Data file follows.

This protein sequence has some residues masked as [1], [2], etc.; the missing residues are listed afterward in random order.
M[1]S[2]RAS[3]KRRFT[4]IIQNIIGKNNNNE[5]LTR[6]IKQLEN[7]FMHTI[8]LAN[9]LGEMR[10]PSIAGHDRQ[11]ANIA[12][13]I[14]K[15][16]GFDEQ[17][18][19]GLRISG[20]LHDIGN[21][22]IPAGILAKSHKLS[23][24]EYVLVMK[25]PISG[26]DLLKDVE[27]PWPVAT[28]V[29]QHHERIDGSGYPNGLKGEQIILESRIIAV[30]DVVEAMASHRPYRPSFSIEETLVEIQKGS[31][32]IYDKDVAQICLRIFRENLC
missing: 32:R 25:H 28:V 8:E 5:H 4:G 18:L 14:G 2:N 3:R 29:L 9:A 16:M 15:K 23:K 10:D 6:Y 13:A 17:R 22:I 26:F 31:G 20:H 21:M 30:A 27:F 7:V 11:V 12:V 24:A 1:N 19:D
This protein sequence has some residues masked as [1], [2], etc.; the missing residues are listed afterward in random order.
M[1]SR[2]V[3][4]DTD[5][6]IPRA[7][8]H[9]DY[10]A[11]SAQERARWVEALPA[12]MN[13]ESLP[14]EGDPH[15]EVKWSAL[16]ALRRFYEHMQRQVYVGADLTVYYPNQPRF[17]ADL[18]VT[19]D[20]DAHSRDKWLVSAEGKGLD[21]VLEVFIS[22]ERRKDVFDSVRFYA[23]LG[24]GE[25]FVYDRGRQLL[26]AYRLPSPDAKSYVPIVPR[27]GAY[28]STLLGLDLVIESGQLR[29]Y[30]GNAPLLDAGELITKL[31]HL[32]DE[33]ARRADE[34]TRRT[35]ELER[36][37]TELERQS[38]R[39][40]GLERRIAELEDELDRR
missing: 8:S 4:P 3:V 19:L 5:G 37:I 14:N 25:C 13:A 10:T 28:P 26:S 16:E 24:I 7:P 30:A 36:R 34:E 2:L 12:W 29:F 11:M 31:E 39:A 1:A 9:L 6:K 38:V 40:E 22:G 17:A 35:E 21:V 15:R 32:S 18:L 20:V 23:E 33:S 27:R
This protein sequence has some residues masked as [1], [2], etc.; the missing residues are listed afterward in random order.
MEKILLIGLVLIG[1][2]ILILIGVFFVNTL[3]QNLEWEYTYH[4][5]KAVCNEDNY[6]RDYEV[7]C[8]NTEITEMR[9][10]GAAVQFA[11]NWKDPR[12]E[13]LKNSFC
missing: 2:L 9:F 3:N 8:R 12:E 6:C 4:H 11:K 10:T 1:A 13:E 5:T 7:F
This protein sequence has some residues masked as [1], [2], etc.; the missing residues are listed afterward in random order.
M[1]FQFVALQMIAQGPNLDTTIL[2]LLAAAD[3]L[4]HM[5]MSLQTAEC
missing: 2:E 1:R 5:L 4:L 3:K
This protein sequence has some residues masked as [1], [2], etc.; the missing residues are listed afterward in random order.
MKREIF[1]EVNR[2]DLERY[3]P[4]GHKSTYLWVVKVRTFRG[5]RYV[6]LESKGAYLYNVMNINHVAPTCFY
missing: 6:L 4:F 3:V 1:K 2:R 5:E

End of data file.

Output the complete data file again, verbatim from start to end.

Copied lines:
This protein sequence has some residues masked as [1], [2], etc.; the missing residues are listed afterward in random order.
M[1]S[2]RAS[3]KRRFT[4]IIQNIIGKNNNNE[5]LTR[6]IKQLEN[7]FMHTI[8]LAN[9]LGEMR[10]PSIAGHDRQ[11]ANIA[12][13]I[14]K[15][16]GFDEQ[17][18][19]GLRISG[20]LHDIGN[21][22]IPAGILAKSHKLS[23][24]EYVLVMK[25]PISG[26]DLLKDVE[27]PWPVAT[28]V[29]QHHERIDGSGYPNGLKGEQIILESRIIAV[30]DVVEAMASHRPYRPSFSIEETLVEIQKGS[31][32]IYDKDVAQICLRIFRENLC
missing: 32:R 25:H 28:V 8:E 5:H 4:G 18:L 14:G 2:N 3:R 29:L 9:A 16:M 15:K 23:K 10:D 6:Y 13:A 17:R 22:I 26:F 31:G 20:H 21:M 30:A 27:F 7:V 11:V 12:V 24:A 1:N 19:D
This protein sequence has some residues masked as [1], [2], etc.; the missing residues are listed afterward in random order.
M[1]SR[2]V[3][4]DTD[5][6]IPRA[7][8]H[9]DY[10]A[11]SAQERARWVEALPA[12]MN[13]ESLP[14]EGDPH[15]EVKWSAL[16]ALRRFYEHMQRQVYVGADLTVYYPNQPRF[17]ADL[18]VT[19]D[20]DAHSRDKWLVSAEGKGLD[21]VLEVFIS[22]ERRKDVFDSVRFYA[23]LG[24]GE[25]FVYDRGRQLL[26]AYRLPSPDAKSYVPIVPR[27]GAY[28]STLLGLDLVIESGQLR[29]Y[30]GNAPLLDAGELITKL[31]HL[32]DE[33]ARRADE[34]TRRT[35]ELER[36][37]TELERQS[38]R[39][40]GLERRIAELEDELDRR
missing: 8:S 4:P 3:V 19:L 5:G 37:I 14:N 25:C 13:A 10:T 28:P 26:S 16:E 24:I 7:P 30:A 36:R 34:E 2:L 12:W 29:F 11:M 31:E 39:A 1:A 9:L 6:K 38:V 40:E 22:G 17:A 35:E 21:V 15:R 32:S 18:L 20:V 23:E 33:S 27:R
This protein sequence has some residues masked as [1], [2], etc.; the missing residues are listed afterward in random order.
MEKILLIGLVLIG[1][2]ILILIGVFFVNTL[3]QNLEWEYTYH[4][5]KAVCNEDNY[6]RDYEV[7]C[8]NTEITEMR[9][10]GAAVQFA[11]NWKDPR[12]E[13]LKNSFC
missing: 2:L 9:F 3:N 8:R 12:E 6:C 4:H 11:K 10:T 1:A 13:E 5:T 7:F
This protein sequence has some residues masked as [1], [2], etc.; the missing residues are listed afterward in random order.
M[1]FQFVALQMIAQGPNLDTTIL[2]LLAAAD[3]L[4]HM[5]MSLQTAEC
missing: 2:E 1:R 5:L 4:L 3:K
This protein sequence has some residues masked as [1], [2], etc.; the missing residues are listed afterward in random order.
MKREIF[1]EVNR[2]DLERY[3]P[4]GHKSTYLWVVKVRTFRG[5]RYV[6]LESKGAYLYNVMNINHVAPTCFY
missing: 6:L 4:F 3:V 1:K 2:R 5:E